Tough scrutiny of KTH educations
KTH's educations have been under the microscope. During an intensive week, the schools' management, programme managers, teachers and students have been interviewed by an international panel on the content and design of their educational programmes. Tough but rewarding, according to both the interviewees and interviewers.
Over the past six months, a comprehensive evaluation has been carried out of KTH courses – the Education Assessment Exercise, EAE. The project culminated in the last week of August with a four day long visit by an international panel of evaluators. This kind of activity is an important aspect of the evaluation work, according to Professor Torsten Braun from Berne University who is one of the evaluators.
“If you work for a long time in the same place, surrounded by the same structures and work culture, it is possible you'll not see which options you have. Therefore, it is always good to take a look at things from the outside. Especially if you can involve people from different backgrounds, who are schooled in different ways of thinking.”
This requirement has been well satisfied. The group of evaluators included, apart from specialists in their own fields, experts in pedagogy/evaluation work, trade and industry representatives and students from other Swedish universities. In addition, the experts came from various universities in Europe and one came from the United States.
This type of major evaluation with the involvement of an international panel is more common in research than education. At KTH in 2008, the research evaluation project RAE, was carried out.
Excellent feedback from students
Torsten Braun has experience in participating in both research and educational panels and regards it as a privilege.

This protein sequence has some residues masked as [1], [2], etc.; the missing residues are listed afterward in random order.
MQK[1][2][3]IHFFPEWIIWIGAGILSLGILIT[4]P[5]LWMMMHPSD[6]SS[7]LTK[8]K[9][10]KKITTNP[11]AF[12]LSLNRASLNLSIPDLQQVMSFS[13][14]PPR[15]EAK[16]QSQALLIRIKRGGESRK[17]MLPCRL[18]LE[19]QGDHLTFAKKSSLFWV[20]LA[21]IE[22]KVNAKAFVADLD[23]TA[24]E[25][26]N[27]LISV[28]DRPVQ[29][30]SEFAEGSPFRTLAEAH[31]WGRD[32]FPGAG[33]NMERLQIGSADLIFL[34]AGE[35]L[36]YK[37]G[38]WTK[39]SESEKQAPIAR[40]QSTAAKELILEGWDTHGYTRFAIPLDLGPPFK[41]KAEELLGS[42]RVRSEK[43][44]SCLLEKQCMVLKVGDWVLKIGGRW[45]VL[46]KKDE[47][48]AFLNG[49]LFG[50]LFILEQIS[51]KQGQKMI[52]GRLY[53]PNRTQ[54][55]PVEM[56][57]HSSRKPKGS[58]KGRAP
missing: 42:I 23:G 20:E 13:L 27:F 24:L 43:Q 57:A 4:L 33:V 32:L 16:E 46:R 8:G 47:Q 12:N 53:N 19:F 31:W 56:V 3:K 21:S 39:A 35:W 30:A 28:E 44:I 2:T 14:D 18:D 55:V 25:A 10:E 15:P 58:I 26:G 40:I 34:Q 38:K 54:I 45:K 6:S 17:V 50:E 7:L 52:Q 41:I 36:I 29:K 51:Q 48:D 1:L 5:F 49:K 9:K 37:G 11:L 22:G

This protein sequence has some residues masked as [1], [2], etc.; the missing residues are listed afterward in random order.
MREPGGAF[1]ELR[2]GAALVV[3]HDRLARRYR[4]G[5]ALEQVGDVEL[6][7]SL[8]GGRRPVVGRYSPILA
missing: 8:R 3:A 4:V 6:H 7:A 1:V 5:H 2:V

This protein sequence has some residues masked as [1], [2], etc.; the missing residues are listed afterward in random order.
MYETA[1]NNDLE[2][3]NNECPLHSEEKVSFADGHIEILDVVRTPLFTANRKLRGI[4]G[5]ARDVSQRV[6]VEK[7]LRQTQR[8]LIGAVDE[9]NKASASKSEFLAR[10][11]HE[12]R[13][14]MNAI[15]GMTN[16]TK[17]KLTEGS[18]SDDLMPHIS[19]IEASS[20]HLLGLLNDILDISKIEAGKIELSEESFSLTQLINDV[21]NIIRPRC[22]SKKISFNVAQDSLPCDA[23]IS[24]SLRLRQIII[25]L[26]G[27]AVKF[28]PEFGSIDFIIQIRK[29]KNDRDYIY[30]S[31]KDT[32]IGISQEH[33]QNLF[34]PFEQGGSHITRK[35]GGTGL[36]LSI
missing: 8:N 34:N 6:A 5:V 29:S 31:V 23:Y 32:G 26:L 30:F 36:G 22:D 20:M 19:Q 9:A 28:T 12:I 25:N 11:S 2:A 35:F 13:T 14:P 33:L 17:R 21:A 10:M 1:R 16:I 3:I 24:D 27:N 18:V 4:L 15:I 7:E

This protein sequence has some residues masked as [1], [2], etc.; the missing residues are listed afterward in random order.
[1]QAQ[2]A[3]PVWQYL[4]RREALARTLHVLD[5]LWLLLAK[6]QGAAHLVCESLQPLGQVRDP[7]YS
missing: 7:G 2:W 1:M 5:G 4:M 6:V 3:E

“The people who form a part of the panel learn quite a lot from this. We get an insight into the system at other universities and take new ideas home with us. I regard this kind of continuous feedback and exchange of experiences as extremely important.”
The 50 men and women who made up the panel of evaluators worked in eight different panel groups. Torsten Braun, who is a professor of computer science, chaired the panel that worked on the evaluation of the School of Electrical Engineering. He is impressed by the response that the panel received.
“The people we met were all very committed to the quality of education and very much aware of the importance of developing it. We received for example excellent feedback from the students,” he points out.
One of the representatives in the group of students who met the panel is Joakim Ahnlund who this autumn will begin his Master's education. He is personally very satisfied with the education he has received so far and is of the opinion that it is undeservedly unknown.
“Electrical engineering does not have the ‘trademark’ that Applied Physics and Mechanical Engineering has. If you are, as I am, very interested in environment and energy, I think, for example, that you are in the right place by being here. But I believe that there are many people that do not realise this.”
Discussion about diversity
To clarify what the school's educational programme represents is one of the major challenges that the EE School faces, notes Joakim Lilliesköld, responsible for first-cycle studies in Electrical Engineering.
“We must adopt a ‘3+2 structure’. The Master's programmes in engineering have had a vocational bias, while the master's programmes in general have been more focused on research. Now that they have been placed all in the same category, it has presented a new challenge with regard to making it clearer what the product is.”
Both Joakim Ahnlund and Joakim Lilliesköld describe the meetings with the panel as intense, but they were carried out in a positive, constructive atmosphere. The interviews carried out by the evaluators were based on the extensive self-evaluations the schools had done, and one issue that was discussed a lot at the EE School was that of internationalization and diversity.
“The panel had something to say about our interpretation of ‘diversity’ and that it should be broadened. Many engineers work in multinational environments. So KTH really should include a "toolbox" for students who work in international teams”, says Joakim Lilliesköld.
At the end of the panel's visit, KTH's management received an initial statement of the conclusions drawn by the group of evaluators. Later this autumn, the written reports will arrive. The work will then start on the implementation of the panel's conclusions in the form of a concrete development project.
“It has been very useful for us to have a number of outsiders who have examined us so closely. I hope that it will result in concrete ideas on how we can improve. I also hope that it will help us find what we are good at, our strong sides that we are perhaps not completely aware of,” says Joakim Lilliesköld.
Text: Ursula Stigzelius